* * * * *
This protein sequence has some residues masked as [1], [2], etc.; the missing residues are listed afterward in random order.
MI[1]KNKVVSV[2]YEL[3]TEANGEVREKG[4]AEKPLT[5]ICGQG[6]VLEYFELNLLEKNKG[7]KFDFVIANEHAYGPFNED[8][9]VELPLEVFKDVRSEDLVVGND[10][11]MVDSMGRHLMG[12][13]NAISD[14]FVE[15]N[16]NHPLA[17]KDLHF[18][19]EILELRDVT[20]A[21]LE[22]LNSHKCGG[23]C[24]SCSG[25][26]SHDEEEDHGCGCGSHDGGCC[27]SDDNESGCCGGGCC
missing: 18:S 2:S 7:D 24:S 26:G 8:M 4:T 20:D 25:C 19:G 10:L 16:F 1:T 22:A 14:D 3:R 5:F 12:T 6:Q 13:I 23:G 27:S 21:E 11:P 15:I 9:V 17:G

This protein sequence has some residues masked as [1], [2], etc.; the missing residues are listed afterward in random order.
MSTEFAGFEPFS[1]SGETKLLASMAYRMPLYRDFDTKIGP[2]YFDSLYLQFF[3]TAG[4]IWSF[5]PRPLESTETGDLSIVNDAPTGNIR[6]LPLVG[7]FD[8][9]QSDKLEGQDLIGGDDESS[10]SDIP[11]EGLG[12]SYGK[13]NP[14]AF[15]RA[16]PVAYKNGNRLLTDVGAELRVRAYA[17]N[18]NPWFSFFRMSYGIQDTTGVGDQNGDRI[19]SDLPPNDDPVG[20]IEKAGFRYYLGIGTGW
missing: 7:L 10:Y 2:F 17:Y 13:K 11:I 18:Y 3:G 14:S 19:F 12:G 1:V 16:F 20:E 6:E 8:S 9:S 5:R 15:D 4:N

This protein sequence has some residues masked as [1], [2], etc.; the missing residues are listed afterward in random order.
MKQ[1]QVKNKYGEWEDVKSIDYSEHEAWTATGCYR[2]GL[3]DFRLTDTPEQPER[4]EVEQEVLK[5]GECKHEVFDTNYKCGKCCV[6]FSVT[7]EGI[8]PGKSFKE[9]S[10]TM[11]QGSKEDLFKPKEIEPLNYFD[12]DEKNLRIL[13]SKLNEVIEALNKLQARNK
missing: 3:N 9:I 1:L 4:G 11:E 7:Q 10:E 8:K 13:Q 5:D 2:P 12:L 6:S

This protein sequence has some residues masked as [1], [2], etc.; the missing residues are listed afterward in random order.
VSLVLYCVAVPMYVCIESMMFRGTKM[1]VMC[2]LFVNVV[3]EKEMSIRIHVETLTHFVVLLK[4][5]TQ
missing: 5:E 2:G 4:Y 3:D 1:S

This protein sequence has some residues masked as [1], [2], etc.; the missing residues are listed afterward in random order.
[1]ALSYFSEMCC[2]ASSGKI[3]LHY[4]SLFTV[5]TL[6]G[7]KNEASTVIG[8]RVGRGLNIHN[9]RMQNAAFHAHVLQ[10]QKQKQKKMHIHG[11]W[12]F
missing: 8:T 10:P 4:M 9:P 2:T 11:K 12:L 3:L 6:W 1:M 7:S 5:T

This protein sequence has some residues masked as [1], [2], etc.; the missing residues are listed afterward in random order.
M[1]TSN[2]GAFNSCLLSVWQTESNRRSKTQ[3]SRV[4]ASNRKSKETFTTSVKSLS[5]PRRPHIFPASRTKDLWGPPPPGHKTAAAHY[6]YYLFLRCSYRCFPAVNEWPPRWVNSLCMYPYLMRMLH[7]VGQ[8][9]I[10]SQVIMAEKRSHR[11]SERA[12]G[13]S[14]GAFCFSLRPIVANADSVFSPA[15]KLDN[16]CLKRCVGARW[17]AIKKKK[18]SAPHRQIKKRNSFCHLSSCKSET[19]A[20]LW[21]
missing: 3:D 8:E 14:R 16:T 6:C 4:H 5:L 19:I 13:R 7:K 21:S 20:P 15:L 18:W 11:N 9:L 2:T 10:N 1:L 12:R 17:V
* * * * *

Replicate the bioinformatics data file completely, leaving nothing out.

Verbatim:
This protein sequence has some residues masked as [1], [2], etc.; the missing residues are listed afterward in random order.
MI[1]KNKVVSV[2]YEL[3]TEANGEVREKG[4]AEKPLT[5]ICGQG[6]VLEYFELNLLEKNKG[7]KFDFVIANEHAYGPFNED[8][9]VELPLEVFKDVRSEDLVVGND[10][11]MVDSMGRHLMG[12][13]NAISD[14]FVE[15]N[16]NHPLA[17]KDLHF[18][19]EILELRDVT[20]A[21]LE[22]LNSHKCGG[23]C[24]SCSG[25][26]SHDEEEDHGCGCGSHDGGCC[27]SDDNESGCCGGGCC
missing: 18:S 2:S 7:D 24:S 26:G 8:M 4:T 20:D 25:C 19:G 10:L 16:F 1:T 22:A 14:D 3:R 5:F 12:T 6:Q 13:I 23:G 27:S 21:E 11:P 15:I 9:V 17:G

This protein sequence has some residues masked as [1], [2], etc.; the missing residues are listed afterward in random order.
MSTEFAGFEPFS[1]SGETKLLASMAYRMPLYRDFDTKIGP[2]YFDSLYLQFF[3]TAG[4]IWSF[5]PRPLESTETGDLSIVNDAPTGNIR[6]LPLVG[7]FD[8][9]QSDKLEGQDLIGGDDESS[10]SDIP[11]EGLG[12]SYGK[13]NP[14]AF[15]RA[16]PVAYKNGNRLLTDVGAELRVRAYA[17]N[18]NPWFSFFRMSYGIQDTTGVGDQNGDRI[19]SDLPPNDDPVG[20]IEKAGFRYYLGIGTGW
missing: 7:L 10:Y 2:F 17:Y 13:K 11:I 18:Y 3:G 14:S 19:F 12:G 1:V 16:F 20:E 6:E 8:S 9:S 5:R 15:D 4:N

This protein sequence has some residues masked as [1], [2], etc.; the missing residues are listed afterward in random order.
MKQ[1]QVKNKYGEWEDVKSIDYSEHEAWTATGCYR[2]GL[3]DFRLTDTPEQPER[4]EVEQEVLK[5]GECKHEVFDTNYKCGKCCV[6]FSVT[7]EGI[8]PGKSFKE[9]S[10]TM[11]QGSKEDLFKPKEIEPLNYFD[12]DEKNLRIL[13]SKLNEVIEALNKLQARNK
missing: 3:N 9:I 1:L 4:G 11:E 7:Q 10:E 8:K 13:Q 5:D 2:P 12:L 6:S

This protein sequence has some residues masked as [1], [2], etc.; the missing residues are listed afterward in random order.
VSLVLYCVAVPMYVCIESMMFRGTKM[1]VMC[2]LFVNVV[3]EKEMSIRIHVETLTHFVVLLK[4][5]TQ
missing: 5:E 2:G 4:Y 3:D 1:S

This protein sequence has some residues masked as [1], [2], etc.; the missing residues are listed afterward in random order.
[1]ALSYFSEMCC[2]ASSGKI[3]LHY[4]SLFTV[5]TL[6]G[7]KNEASTVIG[8]RVGRGLNIHN[9]RMQNAAFHAHVLQ[10]QKQKQKKMHIHG[11]W[12]F
missing: 8:T 10:P 4:M 9:P 2:T 11:K 12:L 3:L 6:W 1:M 7:S 5:T

This protein sequence has some residues masked as [1], [2], etc.; the missing residues are listed afterward in random order.
M[1]TSN[2]GAFNSCLLSVWQTESNRRSKTQ[3]SRV[4]ASNRKSKETFTTSVKSLS[5]PRRPHIFPASRTKDLWGPPPPGHKTAAAHY[6]YYLFLRCSYRCFPAVNEWPPRWVNSLCMYPYLMRMLH[7]VGQ[8][9]I[10]SQVIMAEKRSHR[11]SERA[12]G[13]S[14]GAFCFSLRPIVANADSVFSPA[15]KLDN[16]CLKRCVGARW[17]AIKKKK[18]SAPHRQIKKRNSFCHLSSCKSET[19]A[20]LW[21]
missing: 3:D 8:E 14:R 16:T 6:C 4:H 5:L 19:I 13:R 7:K 21:S 20:P 15:L 18:W 11:N 9:L 2:T 10:N 1:L 12:R 17:V